Greenhouse project captures steam, carbon dioxide
3 Sep 2020
The Jamestown Sun
Written By: Keith Norman |
Construction could begin as soon as the frost is out of the ground next spring on a greenhouse project at the Spiritwood Energy Park Association location, according to Casey Houweling, owner of Houweling Tomatoes, developer of the greenhouse project.
"There are a few more hurdles to cross but I believe we'll get there," he said.
Investment in the project is estimated at between $30 million and $35 million including infrastructure and greenhouse building and equipment. Project plans call for construction to start in the spring of 2021 with completion by August or September. At that time, vegetables would be planted with production starting about eight weeks later.
The planned facility will have about 30 acres under glass initially with the option to expand to 60 acres in the future, Houweling said.. Currently, plans call for a mix of about one-third cucumbers and two-third tomatoes, although those product mixes could vary depending on market demand and prices.
The greenhouse at the SEPA industrial park will receive heat in the form of waste steam from Spiritwood Station, the electrical generating plant operated by Great River Energy. It will also receive carbon dioxide from Dakota Spirit AgEnergy that is produced as a byproduct of the ethanol production, Houweling said.
"CO2 is essential for a greenhouse," he said. "... it increases productivity levels even if it is kept at levels where people can work."
The combination of access to heat energy and carbon dioxide makes the project possible, Houweling said.
"It is a win-win situation," he said. "GRE is already doing this with the ethanol plant (supplying steam energy). We fit in with what they are trying to achieve."
Houweling Tomatoes already operates a similar plant in Utah.
"North Dakota and Utah are both cold in the winter but the energy is there," Houweling said. "It makes a ton of sense to use that energy to grow the produce where the markets are."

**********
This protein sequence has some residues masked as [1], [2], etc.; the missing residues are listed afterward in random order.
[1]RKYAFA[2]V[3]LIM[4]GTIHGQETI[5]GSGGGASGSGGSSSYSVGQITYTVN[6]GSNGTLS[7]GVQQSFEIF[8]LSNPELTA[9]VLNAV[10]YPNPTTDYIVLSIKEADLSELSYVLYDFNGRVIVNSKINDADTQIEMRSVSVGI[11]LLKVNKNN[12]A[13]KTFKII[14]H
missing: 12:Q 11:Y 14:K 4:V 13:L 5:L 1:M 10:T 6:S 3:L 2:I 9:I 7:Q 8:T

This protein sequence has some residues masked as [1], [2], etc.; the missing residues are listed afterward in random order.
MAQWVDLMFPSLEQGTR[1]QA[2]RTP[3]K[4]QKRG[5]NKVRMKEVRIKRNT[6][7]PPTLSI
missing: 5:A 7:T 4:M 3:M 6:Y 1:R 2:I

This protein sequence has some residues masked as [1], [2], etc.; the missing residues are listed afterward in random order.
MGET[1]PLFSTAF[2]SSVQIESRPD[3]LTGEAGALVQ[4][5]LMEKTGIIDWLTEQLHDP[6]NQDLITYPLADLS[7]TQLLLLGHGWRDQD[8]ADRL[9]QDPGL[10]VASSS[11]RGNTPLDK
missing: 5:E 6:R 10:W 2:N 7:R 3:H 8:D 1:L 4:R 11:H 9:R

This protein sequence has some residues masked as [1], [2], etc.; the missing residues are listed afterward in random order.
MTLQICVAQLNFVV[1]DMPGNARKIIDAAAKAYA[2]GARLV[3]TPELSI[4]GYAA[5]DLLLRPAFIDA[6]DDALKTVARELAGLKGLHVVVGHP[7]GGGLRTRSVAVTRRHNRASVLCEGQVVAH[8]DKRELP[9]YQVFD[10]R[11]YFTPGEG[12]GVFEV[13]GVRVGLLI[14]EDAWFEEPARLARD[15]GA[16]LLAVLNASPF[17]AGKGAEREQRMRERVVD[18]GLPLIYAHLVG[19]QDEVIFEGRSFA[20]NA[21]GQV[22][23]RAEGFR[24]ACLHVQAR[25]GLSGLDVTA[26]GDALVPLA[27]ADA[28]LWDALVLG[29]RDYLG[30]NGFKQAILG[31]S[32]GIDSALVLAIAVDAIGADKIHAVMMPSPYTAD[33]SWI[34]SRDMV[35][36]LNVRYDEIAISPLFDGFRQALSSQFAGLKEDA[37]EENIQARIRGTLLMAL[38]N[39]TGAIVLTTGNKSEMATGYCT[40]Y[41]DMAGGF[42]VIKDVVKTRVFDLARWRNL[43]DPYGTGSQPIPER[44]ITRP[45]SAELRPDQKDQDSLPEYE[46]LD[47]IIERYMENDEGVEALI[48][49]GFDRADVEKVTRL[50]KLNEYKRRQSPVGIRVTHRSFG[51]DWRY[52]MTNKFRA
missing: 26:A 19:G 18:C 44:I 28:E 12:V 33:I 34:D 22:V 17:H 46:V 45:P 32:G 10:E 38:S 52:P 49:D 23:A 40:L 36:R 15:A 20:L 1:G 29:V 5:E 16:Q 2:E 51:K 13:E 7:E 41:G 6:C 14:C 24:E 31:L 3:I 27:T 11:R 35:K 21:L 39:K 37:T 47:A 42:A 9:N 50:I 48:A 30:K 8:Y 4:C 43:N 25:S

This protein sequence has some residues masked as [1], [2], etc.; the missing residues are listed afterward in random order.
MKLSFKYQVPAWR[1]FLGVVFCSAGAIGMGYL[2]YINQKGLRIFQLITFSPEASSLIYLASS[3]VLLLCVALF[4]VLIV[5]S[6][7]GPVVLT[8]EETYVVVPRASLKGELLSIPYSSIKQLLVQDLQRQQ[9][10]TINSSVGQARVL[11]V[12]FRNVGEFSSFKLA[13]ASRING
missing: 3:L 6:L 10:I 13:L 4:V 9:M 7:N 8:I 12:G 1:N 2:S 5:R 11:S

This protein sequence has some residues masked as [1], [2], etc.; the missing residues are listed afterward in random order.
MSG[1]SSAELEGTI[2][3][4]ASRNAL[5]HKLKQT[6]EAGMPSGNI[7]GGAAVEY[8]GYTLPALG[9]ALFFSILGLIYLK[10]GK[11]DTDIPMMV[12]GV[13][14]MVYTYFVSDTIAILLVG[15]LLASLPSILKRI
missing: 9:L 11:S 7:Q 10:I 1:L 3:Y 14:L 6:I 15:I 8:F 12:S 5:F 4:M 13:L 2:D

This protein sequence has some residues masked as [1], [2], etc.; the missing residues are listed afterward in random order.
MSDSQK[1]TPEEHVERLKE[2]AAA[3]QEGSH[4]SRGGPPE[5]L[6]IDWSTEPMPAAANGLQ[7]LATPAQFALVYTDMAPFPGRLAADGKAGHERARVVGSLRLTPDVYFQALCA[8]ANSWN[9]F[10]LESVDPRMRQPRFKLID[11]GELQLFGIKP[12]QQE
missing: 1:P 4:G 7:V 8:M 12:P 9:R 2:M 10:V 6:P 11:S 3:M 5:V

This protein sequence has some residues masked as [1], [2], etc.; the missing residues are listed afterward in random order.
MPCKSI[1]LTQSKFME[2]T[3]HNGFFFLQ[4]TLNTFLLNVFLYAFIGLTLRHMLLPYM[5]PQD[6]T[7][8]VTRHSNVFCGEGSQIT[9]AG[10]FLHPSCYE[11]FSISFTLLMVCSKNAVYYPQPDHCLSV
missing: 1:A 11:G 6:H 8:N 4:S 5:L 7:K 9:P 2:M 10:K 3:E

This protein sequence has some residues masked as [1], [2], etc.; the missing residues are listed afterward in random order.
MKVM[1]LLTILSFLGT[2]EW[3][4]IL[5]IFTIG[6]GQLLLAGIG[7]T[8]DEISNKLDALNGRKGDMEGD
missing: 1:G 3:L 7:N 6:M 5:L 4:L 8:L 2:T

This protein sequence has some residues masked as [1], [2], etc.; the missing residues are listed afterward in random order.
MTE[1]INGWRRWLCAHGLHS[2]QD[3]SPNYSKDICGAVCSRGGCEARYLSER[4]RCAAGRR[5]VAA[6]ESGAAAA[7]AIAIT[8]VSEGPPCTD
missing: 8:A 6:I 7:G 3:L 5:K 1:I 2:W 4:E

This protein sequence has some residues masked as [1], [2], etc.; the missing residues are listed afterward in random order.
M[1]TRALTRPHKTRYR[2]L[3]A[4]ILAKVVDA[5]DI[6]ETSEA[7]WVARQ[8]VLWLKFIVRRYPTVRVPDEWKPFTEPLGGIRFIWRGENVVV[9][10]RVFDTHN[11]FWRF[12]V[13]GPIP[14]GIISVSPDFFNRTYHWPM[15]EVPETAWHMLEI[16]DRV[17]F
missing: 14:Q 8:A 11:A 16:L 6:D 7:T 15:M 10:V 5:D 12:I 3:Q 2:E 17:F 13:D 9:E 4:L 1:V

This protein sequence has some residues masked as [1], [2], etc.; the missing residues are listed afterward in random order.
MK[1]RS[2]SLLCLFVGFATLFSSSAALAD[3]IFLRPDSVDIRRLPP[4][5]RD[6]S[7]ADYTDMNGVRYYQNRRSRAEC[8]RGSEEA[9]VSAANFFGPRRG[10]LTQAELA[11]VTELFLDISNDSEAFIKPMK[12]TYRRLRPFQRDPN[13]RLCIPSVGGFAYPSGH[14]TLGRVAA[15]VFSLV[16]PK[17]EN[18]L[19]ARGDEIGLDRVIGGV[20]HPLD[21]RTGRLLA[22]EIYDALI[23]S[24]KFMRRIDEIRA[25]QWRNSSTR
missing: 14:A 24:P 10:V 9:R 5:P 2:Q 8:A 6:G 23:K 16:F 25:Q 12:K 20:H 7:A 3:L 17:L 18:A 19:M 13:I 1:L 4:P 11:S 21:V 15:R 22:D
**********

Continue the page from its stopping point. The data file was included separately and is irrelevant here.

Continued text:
The initial mixture of tomatoes and cucumbers could be supplemented with other vegetable crops such as lettuce, strawberries or eggplant depending on demand and cost, Houweling said. The plants are grown in a medium of coconut fiber and receive the nutrients they need for growth through a water system. The water is recycled within the facility to reduce consumption.
Houweling said he prefers the coconut fiber to the rock wool used by some greenhouses because it is recyclable.
Greenhouse tomato plants have a productive life of about a year, he said. Plans call for removing existing plants and replanting new plants in stages through the summer when many people are growing their own tomatoes rather than buying fresh produce in the stores.
"That minimizes waste," Houweling said. "That minimizes the environmental impact."
Total output from the greenhouse is estimated at between six and seven semi loads per day. Target markets are stores and restaurants in North Dakota and South Dakota. Plans call for marketing the produce under the name "Houweling Dakota."
Currently, most tomatoes sold in this region during the winter are grown in Mexico, Houweling said.
"The big challenge is competing with Mexican labor," he said. "Labor is our biggest cost and we have to be very efficient to be competitive."
Houweling said 95% of the 100 jobs created at the greenhouse would be working with the plants in the greenhouse. The remaining jobs would be office and administrative functions.
Wages are estimated at between $15 and $17 per hour by Connie Ova, CEO of the Jamestown/Stutsman Development Corp., based on estimates by Houweling of a cost to the company of $20 per hour including all benefits.
The JSDC also estimates about 250 indirect jobs, including construction jobs, in the Jamestown area in the first year. Ongoing indirect job creation in Jamestown is about 145 jobs in the years that follow.
The total wages for the greenhouse jobs and the indirectly created jobs in the community are estimated at $21.4 million the first year and between $17 million and $21 million in the years that follow.
SEPA has applied for a grant of up to $5 million from the U.S. Economic Development Administration to assist with infrastructure costs for the project. If approved, the federal portion of the grant would cover 80% of allowed expenses with SEPA paying 20% which it would then recover from the project.
Aside from jobs, the project also brings some opportunities for other vendors in the community to do business with the greenhouse.
"Everything we do requires electricity, computers, freight, supplies, fertilizer and packaging," Houweling said. "Whatever of those materials are available locally, we'll utilize."
Ova called the project an unbelievable opportunity for the community.
"It is pretty amazing," she said. "Casey (Houweling) knows the science behind it all. He is very astute at making it as green and community-friendly as possible."